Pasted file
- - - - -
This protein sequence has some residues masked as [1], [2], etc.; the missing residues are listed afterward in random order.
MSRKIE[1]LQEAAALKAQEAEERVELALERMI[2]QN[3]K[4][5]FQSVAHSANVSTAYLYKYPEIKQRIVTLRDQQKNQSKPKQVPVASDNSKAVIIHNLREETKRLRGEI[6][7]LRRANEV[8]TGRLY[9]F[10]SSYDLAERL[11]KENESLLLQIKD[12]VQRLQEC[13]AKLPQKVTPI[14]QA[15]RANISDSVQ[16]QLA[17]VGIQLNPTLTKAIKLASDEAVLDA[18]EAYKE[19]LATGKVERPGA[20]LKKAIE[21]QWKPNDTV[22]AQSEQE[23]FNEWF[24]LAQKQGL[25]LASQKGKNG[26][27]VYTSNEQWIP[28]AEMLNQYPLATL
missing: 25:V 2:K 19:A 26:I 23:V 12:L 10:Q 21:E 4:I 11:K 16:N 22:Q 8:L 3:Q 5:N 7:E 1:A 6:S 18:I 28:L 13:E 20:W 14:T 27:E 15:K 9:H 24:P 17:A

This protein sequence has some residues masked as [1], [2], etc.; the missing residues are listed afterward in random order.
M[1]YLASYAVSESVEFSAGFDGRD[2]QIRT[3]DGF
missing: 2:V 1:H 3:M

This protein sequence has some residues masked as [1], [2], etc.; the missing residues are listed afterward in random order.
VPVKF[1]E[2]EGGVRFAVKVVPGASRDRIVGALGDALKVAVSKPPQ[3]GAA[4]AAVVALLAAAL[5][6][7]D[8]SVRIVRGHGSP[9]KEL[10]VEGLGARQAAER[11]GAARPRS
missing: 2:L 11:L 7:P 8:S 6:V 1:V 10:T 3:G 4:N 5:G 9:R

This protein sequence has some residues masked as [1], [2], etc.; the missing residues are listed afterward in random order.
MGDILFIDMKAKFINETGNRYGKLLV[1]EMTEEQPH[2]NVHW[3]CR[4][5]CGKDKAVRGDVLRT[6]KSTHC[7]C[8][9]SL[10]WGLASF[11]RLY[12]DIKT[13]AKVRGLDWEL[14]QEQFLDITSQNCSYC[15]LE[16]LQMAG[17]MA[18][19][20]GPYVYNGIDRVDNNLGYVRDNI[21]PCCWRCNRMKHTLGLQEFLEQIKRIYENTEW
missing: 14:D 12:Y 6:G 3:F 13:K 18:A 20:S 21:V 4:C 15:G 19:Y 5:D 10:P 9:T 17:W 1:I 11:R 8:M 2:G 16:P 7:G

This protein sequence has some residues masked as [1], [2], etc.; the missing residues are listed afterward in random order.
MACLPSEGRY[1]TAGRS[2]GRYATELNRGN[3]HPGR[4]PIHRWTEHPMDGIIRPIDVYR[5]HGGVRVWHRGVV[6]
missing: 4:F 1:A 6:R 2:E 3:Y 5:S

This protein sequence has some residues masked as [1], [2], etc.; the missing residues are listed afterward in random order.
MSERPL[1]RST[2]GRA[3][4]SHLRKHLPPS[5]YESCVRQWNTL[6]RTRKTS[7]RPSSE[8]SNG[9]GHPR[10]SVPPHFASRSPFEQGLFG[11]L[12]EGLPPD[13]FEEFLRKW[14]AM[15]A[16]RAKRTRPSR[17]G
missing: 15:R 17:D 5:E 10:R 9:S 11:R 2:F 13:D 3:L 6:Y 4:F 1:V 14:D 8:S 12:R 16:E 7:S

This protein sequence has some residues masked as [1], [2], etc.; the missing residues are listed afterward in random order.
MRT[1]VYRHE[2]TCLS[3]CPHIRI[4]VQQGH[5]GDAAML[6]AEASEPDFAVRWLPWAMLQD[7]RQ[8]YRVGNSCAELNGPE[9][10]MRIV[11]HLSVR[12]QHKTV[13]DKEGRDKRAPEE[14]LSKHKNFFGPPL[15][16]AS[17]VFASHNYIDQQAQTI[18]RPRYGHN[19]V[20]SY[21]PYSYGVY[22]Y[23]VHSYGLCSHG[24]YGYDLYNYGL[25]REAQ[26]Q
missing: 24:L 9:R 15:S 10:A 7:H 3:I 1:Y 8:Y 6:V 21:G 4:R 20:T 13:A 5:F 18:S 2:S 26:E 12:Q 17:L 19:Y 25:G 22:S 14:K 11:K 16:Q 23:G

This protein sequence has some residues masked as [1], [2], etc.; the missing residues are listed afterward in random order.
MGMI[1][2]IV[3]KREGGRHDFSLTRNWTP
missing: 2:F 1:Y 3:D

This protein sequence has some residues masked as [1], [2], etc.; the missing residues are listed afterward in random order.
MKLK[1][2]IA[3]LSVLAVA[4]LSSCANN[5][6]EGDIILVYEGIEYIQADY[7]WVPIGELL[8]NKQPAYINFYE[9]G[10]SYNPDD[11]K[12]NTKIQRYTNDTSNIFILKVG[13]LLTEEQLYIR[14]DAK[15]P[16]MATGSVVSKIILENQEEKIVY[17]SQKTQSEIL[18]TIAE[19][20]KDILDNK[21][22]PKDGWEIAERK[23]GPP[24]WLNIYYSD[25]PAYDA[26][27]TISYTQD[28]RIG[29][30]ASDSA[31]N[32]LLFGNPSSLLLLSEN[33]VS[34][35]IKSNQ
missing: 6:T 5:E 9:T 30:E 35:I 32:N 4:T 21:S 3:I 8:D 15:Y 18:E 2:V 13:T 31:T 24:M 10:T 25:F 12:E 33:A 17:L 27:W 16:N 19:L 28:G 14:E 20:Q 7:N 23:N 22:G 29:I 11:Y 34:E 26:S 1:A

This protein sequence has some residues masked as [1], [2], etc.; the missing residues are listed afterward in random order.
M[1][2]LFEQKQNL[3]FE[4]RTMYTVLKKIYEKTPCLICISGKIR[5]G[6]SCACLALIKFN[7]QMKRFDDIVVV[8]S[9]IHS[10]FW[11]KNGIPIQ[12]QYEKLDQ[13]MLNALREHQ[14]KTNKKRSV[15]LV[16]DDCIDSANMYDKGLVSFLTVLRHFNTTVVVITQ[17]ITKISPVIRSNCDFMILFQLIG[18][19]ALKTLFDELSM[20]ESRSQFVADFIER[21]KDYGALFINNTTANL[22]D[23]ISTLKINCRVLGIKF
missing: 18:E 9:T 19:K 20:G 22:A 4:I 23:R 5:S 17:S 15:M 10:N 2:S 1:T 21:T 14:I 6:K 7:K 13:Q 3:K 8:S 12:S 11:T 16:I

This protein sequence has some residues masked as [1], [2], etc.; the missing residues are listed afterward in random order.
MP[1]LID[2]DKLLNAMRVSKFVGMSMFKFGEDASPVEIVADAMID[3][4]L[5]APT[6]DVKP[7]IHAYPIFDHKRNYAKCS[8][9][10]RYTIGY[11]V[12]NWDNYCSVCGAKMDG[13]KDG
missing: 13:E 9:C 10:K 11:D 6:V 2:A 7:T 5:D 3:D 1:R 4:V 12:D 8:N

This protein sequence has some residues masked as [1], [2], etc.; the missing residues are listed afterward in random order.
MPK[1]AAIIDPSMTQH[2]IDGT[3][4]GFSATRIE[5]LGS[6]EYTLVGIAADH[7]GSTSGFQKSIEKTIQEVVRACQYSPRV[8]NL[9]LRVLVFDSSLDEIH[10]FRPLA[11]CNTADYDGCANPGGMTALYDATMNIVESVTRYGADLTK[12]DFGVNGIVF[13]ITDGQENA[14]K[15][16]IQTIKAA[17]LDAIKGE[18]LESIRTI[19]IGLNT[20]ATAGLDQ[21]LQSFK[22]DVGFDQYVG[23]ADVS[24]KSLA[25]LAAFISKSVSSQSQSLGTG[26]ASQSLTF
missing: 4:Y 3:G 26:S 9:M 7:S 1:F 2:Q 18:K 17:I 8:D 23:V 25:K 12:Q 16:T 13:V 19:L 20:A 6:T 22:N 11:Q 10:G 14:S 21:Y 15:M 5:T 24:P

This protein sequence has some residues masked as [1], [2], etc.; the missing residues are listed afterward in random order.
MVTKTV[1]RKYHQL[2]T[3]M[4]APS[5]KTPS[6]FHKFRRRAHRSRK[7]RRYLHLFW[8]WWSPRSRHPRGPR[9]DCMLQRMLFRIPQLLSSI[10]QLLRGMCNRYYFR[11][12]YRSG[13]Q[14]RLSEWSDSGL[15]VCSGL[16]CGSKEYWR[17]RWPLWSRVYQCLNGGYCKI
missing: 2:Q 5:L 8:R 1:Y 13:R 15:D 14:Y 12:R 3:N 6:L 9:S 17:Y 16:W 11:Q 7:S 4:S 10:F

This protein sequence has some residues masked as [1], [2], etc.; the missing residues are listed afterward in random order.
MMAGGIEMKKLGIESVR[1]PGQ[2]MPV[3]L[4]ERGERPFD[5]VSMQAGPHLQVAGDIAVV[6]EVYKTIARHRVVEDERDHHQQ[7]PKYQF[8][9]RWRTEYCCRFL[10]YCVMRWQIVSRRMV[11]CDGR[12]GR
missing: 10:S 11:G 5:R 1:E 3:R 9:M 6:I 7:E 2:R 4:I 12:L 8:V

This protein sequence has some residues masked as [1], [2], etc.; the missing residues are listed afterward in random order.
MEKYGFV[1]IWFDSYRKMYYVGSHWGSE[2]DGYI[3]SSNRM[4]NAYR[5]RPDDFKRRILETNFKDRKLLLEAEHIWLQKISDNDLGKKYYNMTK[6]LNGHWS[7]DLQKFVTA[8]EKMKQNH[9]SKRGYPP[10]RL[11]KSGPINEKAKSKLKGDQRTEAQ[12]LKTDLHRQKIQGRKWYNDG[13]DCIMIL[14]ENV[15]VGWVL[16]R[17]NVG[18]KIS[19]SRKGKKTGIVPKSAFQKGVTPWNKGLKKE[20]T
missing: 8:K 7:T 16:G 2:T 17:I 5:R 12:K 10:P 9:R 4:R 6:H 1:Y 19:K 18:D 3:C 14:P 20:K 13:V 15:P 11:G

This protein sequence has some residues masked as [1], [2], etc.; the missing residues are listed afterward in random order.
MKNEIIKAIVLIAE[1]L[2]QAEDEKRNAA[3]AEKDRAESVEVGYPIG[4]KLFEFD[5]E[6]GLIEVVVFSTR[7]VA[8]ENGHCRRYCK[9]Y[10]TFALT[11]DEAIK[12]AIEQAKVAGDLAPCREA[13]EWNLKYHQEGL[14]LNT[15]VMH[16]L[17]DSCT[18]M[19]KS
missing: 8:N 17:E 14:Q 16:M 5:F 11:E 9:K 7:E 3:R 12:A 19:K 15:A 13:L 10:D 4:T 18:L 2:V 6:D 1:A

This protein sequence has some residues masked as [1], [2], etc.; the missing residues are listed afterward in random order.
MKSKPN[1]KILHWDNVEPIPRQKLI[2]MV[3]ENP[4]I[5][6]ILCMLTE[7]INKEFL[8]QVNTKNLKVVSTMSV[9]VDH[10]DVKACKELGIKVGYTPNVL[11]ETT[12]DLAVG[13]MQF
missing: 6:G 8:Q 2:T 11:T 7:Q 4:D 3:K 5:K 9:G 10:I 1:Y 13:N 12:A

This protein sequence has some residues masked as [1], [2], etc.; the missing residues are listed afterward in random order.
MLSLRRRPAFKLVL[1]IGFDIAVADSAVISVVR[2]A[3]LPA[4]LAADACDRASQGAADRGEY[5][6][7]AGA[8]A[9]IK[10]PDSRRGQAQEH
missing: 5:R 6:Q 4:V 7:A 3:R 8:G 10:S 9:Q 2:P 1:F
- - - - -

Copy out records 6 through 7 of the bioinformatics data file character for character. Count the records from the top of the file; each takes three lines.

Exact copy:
This protein sequence has some residues masked as [1], [2], etc.; the missing residues are listed afterward in random order.
MSERPL[1]RST[2]GRA[3][4]SHLRKHLPPS[5]YESCVRQWNTL[6]RTRKTS[7]RPSSE[8]SNG[9]GHPR[10]SVPPHFASRSPFEQGLFG[11]L[12]EGLPPD[13]FEEFLRKW[14]AM[15]A[16]RAKRTRPSR[17]G
missing: 15:R 17:D 5:E 10:R 9:S 11:R 2:F 13:D 3:L 6:Y 4:F 1:V 14:D 8:S 12:R 16:E 7:S

This protein sequence has some residues masked as [1], [2], etc.; the missing residues are listed afterward in random order.
MRT[1]VYRHE[2]TCLS[3]CPHIRI[4]VQQGH[5]GDAAML[6]AEASEPDFAVRWLPWAMLQD[7]RQ[8]YRVGNSCAELNGPE[9][10]MRIV[11]HLSVR[12]QHKTV[13]DKEGRDKRAPEE[14]LSKHKNFFGPPL[15][16]AS[17]VFASHNYIDQQAQTI[18]RPRYGHN[19]V[20]SY[21]PYSYGVY[22]Y[23]VHSYGLCSHG[24]YGYDLYNYGL[25]REAQ[26]Q
missing: 24:L 9:R 15:S 10:A 7:H 3:I 1:Y 8:Y 6:V 21:G 4:R 20:T 13:A 5:F 18:S 2:S 26:E 12:Q 17:L 19:Y 25:G 22:S 14:K 11:K 16:Q 23:G